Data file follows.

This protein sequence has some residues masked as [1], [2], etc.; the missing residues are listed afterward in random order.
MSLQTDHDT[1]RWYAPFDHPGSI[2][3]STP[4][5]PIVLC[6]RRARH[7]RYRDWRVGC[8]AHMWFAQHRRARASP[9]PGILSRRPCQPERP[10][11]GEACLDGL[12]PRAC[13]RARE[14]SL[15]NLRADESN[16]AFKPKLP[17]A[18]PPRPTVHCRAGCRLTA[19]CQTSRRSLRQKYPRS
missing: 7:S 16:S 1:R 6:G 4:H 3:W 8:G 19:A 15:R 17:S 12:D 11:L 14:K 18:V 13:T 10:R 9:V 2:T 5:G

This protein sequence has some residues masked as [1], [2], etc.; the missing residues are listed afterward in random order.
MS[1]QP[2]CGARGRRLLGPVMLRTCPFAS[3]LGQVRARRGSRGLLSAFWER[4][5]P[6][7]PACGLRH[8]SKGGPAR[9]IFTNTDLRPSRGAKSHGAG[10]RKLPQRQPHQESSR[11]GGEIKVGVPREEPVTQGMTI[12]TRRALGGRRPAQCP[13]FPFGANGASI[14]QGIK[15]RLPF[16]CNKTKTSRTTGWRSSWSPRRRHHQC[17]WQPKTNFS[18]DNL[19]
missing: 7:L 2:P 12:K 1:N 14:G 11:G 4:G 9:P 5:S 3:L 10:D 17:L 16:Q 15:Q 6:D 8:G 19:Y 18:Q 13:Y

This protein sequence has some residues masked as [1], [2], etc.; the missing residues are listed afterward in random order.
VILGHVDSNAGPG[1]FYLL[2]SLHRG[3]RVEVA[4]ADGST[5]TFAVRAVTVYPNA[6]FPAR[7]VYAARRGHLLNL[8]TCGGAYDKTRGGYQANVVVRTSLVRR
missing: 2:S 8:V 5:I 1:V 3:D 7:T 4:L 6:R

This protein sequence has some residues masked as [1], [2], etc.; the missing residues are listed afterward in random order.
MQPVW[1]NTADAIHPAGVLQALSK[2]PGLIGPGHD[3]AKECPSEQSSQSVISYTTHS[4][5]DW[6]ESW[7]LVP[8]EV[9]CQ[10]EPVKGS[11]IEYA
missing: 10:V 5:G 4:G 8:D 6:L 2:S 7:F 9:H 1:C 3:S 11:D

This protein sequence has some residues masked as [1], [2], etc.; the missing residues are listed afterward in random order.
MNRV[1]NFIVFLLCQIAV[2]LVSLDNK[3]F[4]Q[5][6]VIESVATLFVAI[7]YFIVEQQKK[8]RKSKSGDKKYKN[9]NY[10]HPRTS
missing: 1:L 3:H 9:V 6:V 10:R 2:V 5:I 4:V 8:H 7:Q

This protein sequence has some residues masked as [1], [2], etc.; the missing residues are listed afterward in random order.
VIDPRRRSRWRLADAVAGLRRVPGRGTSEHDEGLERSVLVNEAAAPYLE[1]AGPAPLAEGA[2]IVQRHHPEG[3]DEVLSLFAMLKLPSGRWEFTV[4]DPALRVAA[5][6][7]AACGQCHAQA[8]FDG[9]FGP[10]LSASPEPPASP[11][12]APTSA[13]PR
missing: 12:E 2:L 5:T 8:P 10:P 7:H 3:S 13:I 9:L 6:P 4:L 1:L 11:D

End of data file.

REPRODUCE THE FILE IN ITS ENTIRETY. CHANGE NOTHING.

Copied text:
This protein sequence has some residues masked as [1], [2], etc.; the missing residues are listed afterward in random order.
MSLQTDHDT[1]RWYAPFDHPGSI[2][3]STP[4][5]PIVLC[6]RRARH[7]RYRDWRVGC[8]AHMWFAQHRRARASP[9]PGILSRRPCQPERP[10][11]GEACLDGL[12]PRAC[13]RARE[14]SL[15]NLRADESN[16]AFKPKLP[17]A[18]PPRPTVHCRAGCRLTA[19]CQTSRRSLRQKYPRS
missing: 7:S 16:S 1:R 6:G 4:H 3:W 8:G 19:A 15:R 17:S 12:D 11:L 14:K 18:V 13:T 10:R 9:V 2:T 5:G

This protein sequence has some residues masked as [1], [2], etc.; the missing residues are listed afterward in random order.
MS[1]QP[2]CGARGRRLLGPVMLRTCPFAS[3]LGQVRARRGSRGLLSAFWER[4][5]P[6][7]PACGLRH[8]SKGGPAR[9]IFTNTDLRPSRGAKSHGAG[10]RKLPQRQPHQESSR[11]GGEIKVGVPREEPVTQGMTI[12]TRRALGGRRPAQCP[13]FPFGANGASI[14]QGIK[15]RLPF[16]CNKTKTSRTTGWRSSWSPRRRHHQC[17]WQPKTNFS[18]DNL[19]
missing: 7:L 2:P 12:K 1:N 14:G 11:G 4:G 9:P 5:S 3:L 10:D 17:L 16:Q 15:Q 6:D 8:G 19:Y 18:Q 13:Y

This protein sequence has some residues masked as [1], [2], etc.; the missing residues are listed afterward in random order.
VILGHVDSNAGPG[1]FYLL[2]SLHRG[3]RVEVA[4]ADGST[5]TFAVRAVTVYPNA[6]FPAR[7]VYAARRGHLLNL[8]TCGGAYDKTRGGYQANVVVRTSLVRR
missing: 2:S 8:V 5:I 1:V 3:D 7:T 4:L 6:R

This protein sequence has some residues masked as [1], [2], etc.; the missing residues are listed afterward in random order.
MQPVW[1]NTADAIHPAGVLQALSK[2]PGLIGPGHD[3]AKECPSEQSSQSVISYTTHS[4][5]DW[6]ESW[7]LVP[8]EV[9]CQ[10]EPVKGS[11]IEYA
missing: 10:V 5:G 4:G 8:D 6:L 2:S 7:F 9:H 1:C 3:S 11:D

This protein sequence has some residues masked as [1], [2], etc.; the missing residues are listed afterward in random order.
MNRV[1]NFIVFLLCQIAV[2]LVSLDNK[3]F[4]Q[5][6]VIESVATLFVAI[7]YFIVEQQKK[8]RKSKSGDKKYKN[9]NY[10]HPRTS
missing: 1:L 3:H 9:V 6:V 10:R 2:V 5:I 4:V 8:H 7:Q

This protein sequence has some residues masked as [1], [2], etc.; the missing residues are listed afterward in random order.
VIDPRRRSRWRLADAVAGLRRVPGRGTSEHDEGLERSVLVNEAAAPYLE[1]AGPAPLAEGA[2]IVQRHHPEG[3]DEVLSLFAMLKLPSGRWEFTV[4]DPALRVAA[5][6][7]AACGQCHAQA[8]FDG[9]FGP[10]LSASPEPPASP[11][12]APTSA[13]PR
missing: 12:E 2:L 5:T 8:P 10:P 7:H 3:S 13:I 9:L 6:P 4:L 1:L 11:D